NEW YORK/BOSTON (Reuters) - Coca-Cola Co (KO.N) shareholders on Wednesday approved the beverage maker's pay for top executives by a lower-than-average margin in the face of concerns by large proxy advisers.
Coke said preliminary results from its annual shareholders meeting in Atlanta showed 80.4 percent of votes cast were in favor of its executive compensation, about 10 percentage points below the average for a company in the Standard & Poor's 500 index .SPX.
While the vote is only advisory, it indicates shareholder sentiment, and the company faced an investor revolt over its executive pay last year.
“The vote should pressure the Coca-Cola board to not only reform pay practices further but to move faster on fixing Coca-Cola’s business," said a statement from David Winters, chief executive officer of Wintergreen Advisers, Coke's most vocal critic on executive pay.
Coke, which is struggling to grow amid weak demand for carbonated soft drinks, said some of its largest shareholders supported its executive compensation.
"This outcome reflects support for the enhancements made in the past year to strengthen executive compensation as well as the direct engagement with shareowners," the Atlanta company said in a statement.
Last fall, Coke revised its equity plan to make it less heavily weighted toward stock options.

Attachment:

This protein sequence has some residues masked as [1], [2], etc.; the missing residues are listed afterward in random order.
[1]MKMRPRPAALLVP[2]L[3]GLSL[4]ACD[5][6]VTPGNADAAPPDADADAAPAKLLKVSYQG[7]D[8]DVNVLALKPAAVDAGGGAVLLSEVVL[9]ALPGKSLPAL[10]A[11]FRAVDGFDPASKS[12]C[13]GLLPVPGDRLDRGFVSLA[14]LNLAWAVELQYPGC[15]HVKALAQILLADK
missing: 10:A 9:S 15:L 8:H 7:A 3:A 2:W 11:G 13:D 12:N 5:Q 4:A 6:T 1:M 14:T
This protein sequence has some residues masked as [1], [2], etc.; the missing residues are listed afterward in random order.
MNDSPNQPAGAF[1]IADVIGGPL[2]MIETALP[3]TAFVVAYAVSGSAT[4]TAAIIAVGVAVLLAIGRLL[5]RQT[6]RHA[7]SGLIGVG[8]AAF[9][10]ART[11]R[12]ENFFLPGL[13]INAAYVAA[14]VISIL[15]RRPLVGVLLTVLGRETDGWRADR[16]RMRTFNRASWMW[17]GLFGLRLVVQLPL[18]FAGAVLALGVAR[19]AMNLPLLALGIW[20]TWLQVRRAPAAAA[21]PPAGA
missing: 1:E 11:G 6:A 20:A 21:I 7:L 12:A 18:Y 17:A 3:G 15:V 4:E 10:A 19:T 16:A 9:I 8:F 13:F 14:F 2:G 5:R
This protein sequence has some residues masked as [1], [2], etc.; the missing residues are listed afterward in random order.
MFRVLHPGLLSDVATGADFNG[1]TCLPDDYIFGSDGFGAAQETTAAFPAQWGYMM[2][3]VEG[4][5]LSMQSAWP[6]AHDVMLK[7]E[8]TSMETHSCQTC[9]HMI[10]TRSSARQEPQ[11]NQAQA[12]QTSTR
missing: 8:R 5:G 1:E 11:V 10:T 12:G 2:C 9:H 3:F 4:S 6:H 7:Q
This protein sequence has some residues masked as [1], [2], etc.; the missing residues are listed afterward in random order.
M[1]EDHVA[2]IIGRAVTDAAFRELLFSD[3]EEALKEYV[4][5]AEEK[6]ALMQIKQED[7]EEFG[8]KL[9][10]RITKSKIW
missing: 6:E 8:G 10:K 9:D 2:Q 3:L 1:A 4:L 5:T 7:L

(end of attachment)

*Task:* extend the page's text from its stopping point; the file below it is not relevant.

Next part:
Pay consulting firm Semler Brossy said shareholder support for executive pay among S&P 500 companies averaged 92 percent in 2014. It was running at a similar level so far this year among 65 companies that have held their advisory votes.
Semler Brossy Managing Director Todd Sirras called the result at Coke "a solid B," and said it was hard to say whether the figure will lead the company to make more compensation changes.
Institutional Shareholder Services, which advises pension funds, mutual funds and other money managers, had recommended investors vote against the pay of the company's top leaders, including Chairman and CEO Muhtar Kent, who earned $25.2 million in 2014.
Another proxy adviser, Glass Lewis & Co, had recommended investors support the pay, but said in a report it is concerned that bonus limits at the company are too high.
Meanwhile, two large pension fund overseers, the California State Teachers' Retirement System and the Canada Pension Plan Investment Board voted against the pay detailed in Coke's proxy released in March, according to disclosures on their websites. , Each holds less than 1 percent of Coke shares.
Reporting by Anjali Athavaley; Editing by Richard Chang and Lisa Von Ahn